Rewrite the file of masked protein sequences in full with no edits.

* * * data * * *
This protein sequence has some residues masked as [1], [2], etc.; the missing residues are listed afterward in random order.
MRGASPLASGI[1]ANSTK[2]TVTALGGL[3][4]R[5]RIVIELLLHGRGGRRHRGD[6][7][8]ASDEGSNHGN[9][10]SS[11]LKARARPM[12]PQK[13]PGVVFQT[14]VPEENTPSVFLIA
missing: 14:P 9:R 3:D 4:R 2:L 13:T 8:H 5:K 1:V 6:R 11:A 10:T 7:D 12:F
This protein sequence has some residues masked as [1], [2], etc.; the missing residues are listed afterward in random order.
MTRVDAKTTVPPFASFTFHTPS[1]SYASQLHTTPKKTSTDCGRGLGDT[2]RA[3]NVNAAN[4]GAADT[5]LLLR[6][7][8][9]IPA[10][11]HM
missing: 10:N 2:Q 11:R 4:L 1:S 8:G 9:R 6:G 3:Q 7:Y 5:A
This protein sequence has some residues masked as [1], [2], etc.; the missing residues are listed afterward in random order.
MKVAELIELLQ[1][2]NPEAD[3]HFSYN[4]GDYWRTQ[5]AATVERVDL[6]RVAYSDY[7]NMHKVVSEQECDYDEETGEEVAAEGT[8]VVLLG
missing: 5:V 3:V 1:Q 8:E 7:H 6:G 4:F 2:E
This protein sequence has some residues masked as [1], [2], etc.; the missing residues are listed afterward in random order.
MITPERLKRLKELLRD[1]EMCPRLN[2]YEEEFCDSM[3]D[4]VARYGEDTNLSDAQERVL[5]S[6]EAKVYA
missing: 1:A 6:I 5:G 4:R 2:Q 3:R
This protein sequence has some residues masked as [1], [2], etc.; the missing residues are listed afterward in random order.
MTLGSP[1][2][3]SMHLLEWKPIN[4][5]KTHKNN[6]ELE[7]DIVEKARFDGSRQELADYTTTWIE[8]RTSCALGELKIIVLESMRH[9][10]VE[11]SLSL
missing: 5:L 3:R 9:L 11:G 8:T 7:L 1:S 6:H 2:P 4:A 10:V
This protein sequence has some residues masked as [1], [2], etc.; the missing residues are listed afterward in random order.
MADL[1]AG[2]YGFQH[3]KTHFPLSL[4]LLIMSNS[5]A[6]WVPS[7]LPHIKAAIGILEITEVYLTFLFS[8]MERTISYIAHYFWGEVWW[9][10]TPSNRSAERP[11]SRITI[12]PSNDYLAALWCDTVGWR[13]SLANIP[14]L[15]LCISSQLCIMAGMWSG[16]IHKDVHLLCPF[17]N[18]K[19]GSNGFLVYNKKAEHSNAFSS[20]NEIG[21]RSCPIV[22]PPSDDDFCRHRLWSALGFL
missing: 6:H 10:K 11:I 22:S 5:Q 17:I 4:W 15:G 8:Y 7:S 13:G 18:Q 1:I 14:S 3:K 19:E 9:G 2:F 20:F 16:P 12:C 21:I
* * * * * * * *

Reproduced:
This protein sequence has some residues masked as [1], [2], etc.; the missing residues are listed afterward in random order.
MRGASPLASGI[1]ANSTK[2]TVTALGGL[3][4]R[5]RIVIELLLHGRGGRRHRGD[6][7][8]ASDEGSNHGN[9][10]SS[11]LKARARPM[12]PQK[13]PGVVFQT[14]VPEENTPSVFLIA
missing: 14:P 9:R 3:D 4:R 2:L 13:T 8:H 5:K 1:V 6:R 11:A 10:T 7:D 12:F
This protein sequence has some residues masked as [1], [2], etc.; the missing residues are listed afterward in random order.
MTRVDAKTTVPPFASFTFHTPS[1]SYASQLHTTPKKTSTDCGRGLGDT[2]RA[3]NVNAAN[4]GAADT[5]LLLR[6][7][8][9]IPA[10][11]HM
missing: 10:N 2:Q 11:R 4:L 1:S 8:G 9:R 6:G 3:Q 7:Y 5:A
This protein sequence has some residues masked as [1], [2], etc.; the missing residues are listed afterward in random order.
MKVAELIELLQ[1][2]NPEAD[3]HFSYN[4]GDYWRTQ[5]AATVERVDL[6]RVAYSDY[7]NMHKVVSEQECDYDEETGEEVAAEGT[8]VVLLG
missing: 5:V 3:V 1:Q 8:E 7:H 6:G 4:F 2:E
This protein sequence has some residues masked as [1], [2], etc.; the missing residues are listed afterward in random order.
MITPERLKRLKELLRD[1]EMCPRLN[2]YEEEFCDSM[3]D[4]VARYGEDTNLSDAQERVL[5]S[6]EAKVYA
missing: 1:A 6:I 5:G 4:R 2:Q 3:R
This protein sequence has some residues masked as [1], [2], etc.; the missing residues are listed afterward in random order.
MTLGSP[1][2][3]SMHLLEWKPIN[4][5]KTHKNN[6]ELE[7]DIVEKARFDGSRQELADYTTTWIE[8]RTSCALGELKIIVLESMRH[9][10]VE[11]SLSL
missing: 5:L 3:R 9:L 11:G 8:T 7:L 1:S 6:H 2:P 4:A 10:V
This protein sequence has some residues masked as [1], [2], etc.; the missing residues are listed afterward in random order.
MADL[1]AG[2]YGFQH[3]KTHFPLSL[4]LLIMSNS[5]A[6]WVPS[7]LPHIKAAIGILEITEVYLTFLFS[8]MERTISYIAHYFWGEVWW[9][10]TPSNRSAERP[11]SRITI[12]PSNDYLAALWCDTVGWR[13]SLANIP[14]L[15]LCISSQLCIMAGMWSG[16]IHKDVHLLCPF[17]N[18]K[19]GSNGFLVYNKKAEHSNAFSS[20]NEIG[21]RSCPIV[22]PPSDDDFCRHRLWSALGFL
missing: 6:H 10:K 11:I 22:S 5:Q 17:I 4:W 15:G 8:Y 7:S 13:G 18:Q 1:I 14:S 3:K 19:E 9:G 2:F 20:F 16:P 12:C 21:I